There were lazy students in my day. Too lazy to write a letter, put it in an envelope and post it. Email has the unfortunate effect of putting the lazy in touch with the working world.
Also too lazy to use apostrophes or capital letters.500 years from now all English literature will read like it's been texted from the top deck of a bus.
Yep, looks real to me. It's the continued mis-spelling of bandwidth that makes me think so, along with an air of genuine confusion.
It's a Mixmag reader, what do you expect?
I can well believe it is genuine. I teach English as a foreign language to students who hope to take post-graduate degrees at UK universities. Far too often, my colleagues and I receive hastily written e-mails from former students requesting we complete their university assignments for them. Some of these students are really quite taken aback when we refuse.I blame the internets.
A fair point Mr.Vigour, although isn't that why they are on the course in the first place?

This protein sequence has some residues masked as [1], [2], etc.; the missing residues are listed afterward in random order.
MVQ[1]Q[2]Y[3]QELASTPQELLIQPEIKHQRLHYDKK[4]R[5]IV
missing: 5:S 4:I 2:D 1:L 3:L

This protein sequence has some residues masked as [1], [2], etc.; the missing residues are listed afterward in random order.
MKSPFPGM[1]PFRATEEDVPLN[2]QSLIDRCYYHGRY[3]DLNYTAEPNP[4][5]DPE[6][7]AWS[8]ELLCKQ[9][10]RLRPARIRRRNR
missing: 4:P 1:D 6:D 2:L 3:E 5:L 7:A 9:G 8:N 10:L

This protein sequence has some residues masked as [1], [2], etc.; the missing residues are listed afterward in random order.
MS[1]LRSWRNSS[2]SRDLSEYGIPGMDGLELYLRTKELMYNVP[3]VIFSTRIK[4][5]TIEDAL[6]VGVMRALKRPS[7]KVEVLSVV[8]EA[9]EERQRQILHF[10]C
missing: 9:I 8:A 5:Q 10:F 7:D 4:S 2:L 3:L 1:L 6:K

I know one of the joys of ageing is dispairing at nonsense of "yoof" but is this email any worse than Jack straw claiming he didn't have a head for figures the other day (although he's a senior minister and member of british society of staticians)?
At least this one is still there at the end of their year.
Few years back I posted a design for a cheap video display system on the 'net. Some 3rd year student emailed me to ask if he could use it as his project, and would I please design him a Printed Circuit Board.Just today, I was looking on a 'Software job' board where people can bid for programs to be written. One person had put up their college project for someone to do for $30-$50.